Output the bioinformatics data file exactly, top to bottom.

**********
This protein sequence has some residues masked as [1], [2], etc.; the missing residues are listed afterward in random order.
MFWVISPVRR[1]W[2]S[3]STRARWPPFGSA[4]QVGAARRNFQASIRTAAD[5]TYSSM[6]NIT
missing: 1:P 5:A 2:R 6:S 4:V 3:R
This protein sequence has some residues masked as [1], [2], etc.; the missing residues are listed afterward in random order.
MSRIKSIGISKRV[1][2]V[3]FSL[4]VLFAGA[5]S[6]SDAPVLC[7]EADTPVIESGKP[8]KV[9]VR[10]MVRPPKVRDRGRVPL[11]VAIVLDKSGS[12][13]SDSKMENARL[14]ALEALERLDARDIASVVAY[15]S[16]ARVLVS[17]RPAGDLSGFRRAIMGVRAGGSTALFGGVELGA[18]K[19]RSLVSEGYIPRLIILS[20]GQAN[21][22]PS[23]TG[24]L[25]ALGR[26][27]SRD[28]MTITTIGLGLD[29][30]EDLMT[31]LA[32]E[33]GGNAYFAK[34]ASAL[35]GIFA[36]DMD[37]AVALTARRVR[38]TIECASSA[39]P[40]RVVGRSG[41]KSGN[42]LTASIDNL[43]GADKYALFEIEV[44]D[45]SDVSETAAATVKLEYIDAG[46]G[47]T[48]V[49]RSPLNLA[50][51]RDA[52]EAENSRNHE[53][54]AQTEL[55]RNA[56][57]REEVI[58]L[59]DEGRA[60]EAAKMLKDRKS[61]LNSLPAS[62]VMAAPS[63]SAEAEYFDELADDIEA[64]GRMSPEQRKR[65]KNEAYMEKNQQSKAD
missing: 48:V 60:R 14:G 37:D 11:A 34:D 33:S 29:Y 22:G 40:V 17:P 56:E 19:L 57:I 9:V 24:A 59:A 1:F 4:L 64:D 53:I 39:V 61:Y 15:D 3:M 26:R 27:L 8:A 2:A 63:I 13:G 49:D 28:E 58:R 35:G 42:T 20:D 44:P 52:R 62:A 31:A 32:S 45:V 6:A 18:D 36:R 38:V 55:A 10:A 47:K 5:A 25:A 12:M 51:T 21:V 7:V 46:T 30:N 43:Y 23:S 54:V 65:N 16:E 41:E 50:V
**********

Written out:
This protein sequence has some residues masked as [1], [2], etc.; the missing residues are listed afterward in random order.
MFWVISPVRR[1]W[2]S[3]STRARWPPFGSA[4]QVGAARRNFQASIRTAAD[5]TYSSM[6]NIT
missing: 1:P 5:A 2:R 6:S 4:V 3:R
This protein sequence has some residues masked as [1], [2], etc.; the missing residues are listed afterward in random order.
MSRIKSIGISKRV[1][2]V[3]FSL[4]VLFAGA[5]S[6]SDAPVLC[7]EADTPVIESGKP[8]KV[9]VR[10]MVRPPKVRDRGRVPL[11]VAIVLDKSGS[12][13]SDSKMENARL[14]ALEALERLDARDIASVVAY[15]S[16]ARVLVS[17]RPAGDLSGFRRAIMGVRAGGSTALFGGVELGA[18]K[19]RSLVSEGYIPRLIILS[20]GQAN[21][22]PS[23]TG[24]L[25]ALGR[26][27]SRD[28]MTITTIGLGLD[29][30]EDLMT[31]LA[32]E[33]GGNAYFAK[34]ASAL[35]GIFA[36]DMD[37]AVALTARRVR[38]TIECASSA[39]P[40]RVVGRSG[41]KSGN[42]LTASIDNL[43]GADKYALFEIEV[44]D[45]SDVSETAAATVKLEYIDAG[46]G[47]T[48]V[49]RSPLNLA[50][51]RDA[52]EAENSRNHE[53][54]AQTEL[55]RNA[56][57]REEVI[58]L[59]DEGRA[60]EAAKMLKDRKS[61]LNSLPAS[62]VMAAPS[63]SAEAEYFDELADDIEA[64]GRMSPEQRKR[65]KNEAYMEKNQQSKAD
missing: 48:V 60:R 14:G 37:D 11:A 34:D 33:S 29:Y 22:G 40:V 17:P 56:E 19:L 57:I 9:V 24:A 59:A 1:F 4:L 64:D 53:I 39:V 61:Y 15:D 3:M 26:R 27:L 8:A 2:A 63:I 13:G 49:D 28:E 58:R 35:G 42:T 20:D 44:P 52:R 62:A 31:A 32:S 45:V 6:A 18:D 36:R 38:V 55:A 10:A 47:K 5:A 25:A 12:M 51:T 21:V 7:V 46:T 30:N 43:Y 23:S 54:V 65:N 16:E 41:E 50:V